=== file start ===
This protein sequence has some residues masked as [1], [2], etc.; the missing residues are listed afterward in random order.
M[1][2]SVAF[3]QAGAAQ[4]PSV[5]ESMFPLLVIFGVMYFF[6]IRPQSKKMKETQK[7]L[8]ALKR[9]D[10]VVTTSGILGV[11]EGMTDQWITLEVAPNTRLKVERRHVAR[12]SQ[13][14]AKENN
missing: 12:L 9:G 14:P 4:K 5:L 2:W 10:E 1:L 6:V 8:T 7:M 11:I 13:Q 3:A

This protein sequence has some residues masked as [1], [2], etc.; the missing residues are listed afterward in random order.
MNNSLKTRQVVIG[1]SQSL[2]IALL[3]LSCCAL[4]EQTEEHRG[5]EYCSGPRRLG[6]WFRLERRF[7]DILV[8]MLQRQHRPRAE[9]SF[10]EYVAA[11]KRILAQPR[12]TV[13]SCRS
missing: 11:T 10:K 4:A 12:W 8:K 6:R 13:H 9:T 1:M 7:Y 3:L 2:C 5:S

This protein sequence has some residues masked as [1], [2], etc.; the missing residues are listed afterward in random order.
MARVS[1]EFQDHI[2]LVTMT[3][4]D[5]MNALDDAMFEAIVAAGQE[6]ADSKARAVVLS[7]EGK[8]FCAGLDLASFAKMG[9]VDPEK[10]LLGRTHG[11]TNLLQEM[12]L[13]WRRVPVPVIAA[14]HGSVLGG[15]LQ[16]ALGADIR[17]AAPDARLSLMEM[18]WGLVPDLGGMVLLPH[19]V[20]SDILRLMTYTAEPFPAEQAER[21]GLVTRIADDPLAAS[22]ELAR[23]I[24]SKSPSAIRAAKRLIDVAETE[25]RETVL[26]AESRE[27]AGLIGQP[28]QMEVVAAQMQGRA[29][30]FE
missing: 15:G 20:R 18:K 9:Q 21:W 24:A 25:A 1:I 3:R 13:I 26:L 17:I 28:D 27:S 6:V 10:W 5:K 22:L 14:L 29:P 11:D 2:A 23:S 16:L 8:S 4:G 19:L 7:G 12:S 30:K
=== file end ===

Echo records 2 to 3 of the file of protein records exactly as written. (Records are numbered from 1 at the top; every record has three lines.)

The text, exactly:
This protein sequence has some residues masked as [1], [2], etc.; the missing residues are listed afterward in random order.
MNNSLKTRQVVIG[1]SQSL[2]IALL[3]LSCCAL[4]EQTEEHRG[5]EYCSGPRRLG[6]WFRLERRF[7]DILV[8]MLQRQHRPRAE[9]SF[10]EYVAA[11]KRILAQPR[12]TV[13]SCRS
missing: 11:T 10:K 4:A 12:W 8:K 6:R 13:H 9:T 1:M 7:Y 3:L 2:C 5:S

This protein sequence has some residues masked as [1], [2], etc.; the missing residues are listed afterward in random order.
MARVS[1]EFQDHI[2]LVTMT[3][4]D[5]MNALDDAMFEAIVAAGQE[6]ADSKARAVVLS[7]EGK[8]FCAGLDLASFAKMG[9]VDPEK[10]LLGRTHG[11]TNLLQEM[12]L[13]WRRVPVPVIAA[14]HGSVLGG[15]LQ[16]ALGADIR[17]AAPDARLSLMEM[18]WGLVPDLGGMVLLPH[19]V[20]SDILRLMTYTAEPFPAEQAER[21]GLVTRIADDPLAAS[22]ELAR[23]I[24]SKSPSAIRAAKRLIDVAETE[25]RETVL[26]AESRE[27]AGLIGQP[28]QMEVVAAQMQGRA[29][30]FE
missing: 15:G 20:R 18:K 9:Q 21:W 24:A 25:A 1:I 3:R 13:I 26:L 17:I 28:D 27:S 6:V 10:W 5:K 22:L 14:L 29:P 11:D 2:A 23:S 16:L 8:S 4:G 19:L 7:G 12:S 30:K